#1. Show how the other person benefits from listening to you
Sun Tzu, in his classic The Art of War, said that a person who knows both the enemy and himself need not fear the result of a hundred battles. Apply this principle when persuading other people. They care more about the benefits to themselves than to you.
#2. Have answers to objections
Even if people agree with the benefits you've outlined, they might raise objections to your idea. How are you going to react? If you've thought about the Sun Tzu teaching of point 1, you may have already anticipated those objections and can resolve them. The more you anticipate and prepare to answer objections, the greater your chances of persuasion.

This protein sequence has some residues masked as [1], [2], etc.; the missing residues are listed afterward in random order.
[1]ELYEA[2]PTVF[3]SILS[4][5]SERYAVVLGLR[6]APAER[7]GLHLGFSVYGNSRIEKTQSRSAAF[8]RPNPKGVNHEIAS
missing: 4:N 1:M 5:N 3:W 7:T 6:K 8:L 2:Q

A user might not want to call the help desk because he knows Joe in IT can answer his question quickly. To address this objection, you might ask what would happen if Joe were sick, on vacation, or otherwise unavailable.
What if you can't answer the objection? Be honest about it. At the same time, however, you still might be able to persuade the user that other benefits outweigh his or her objection.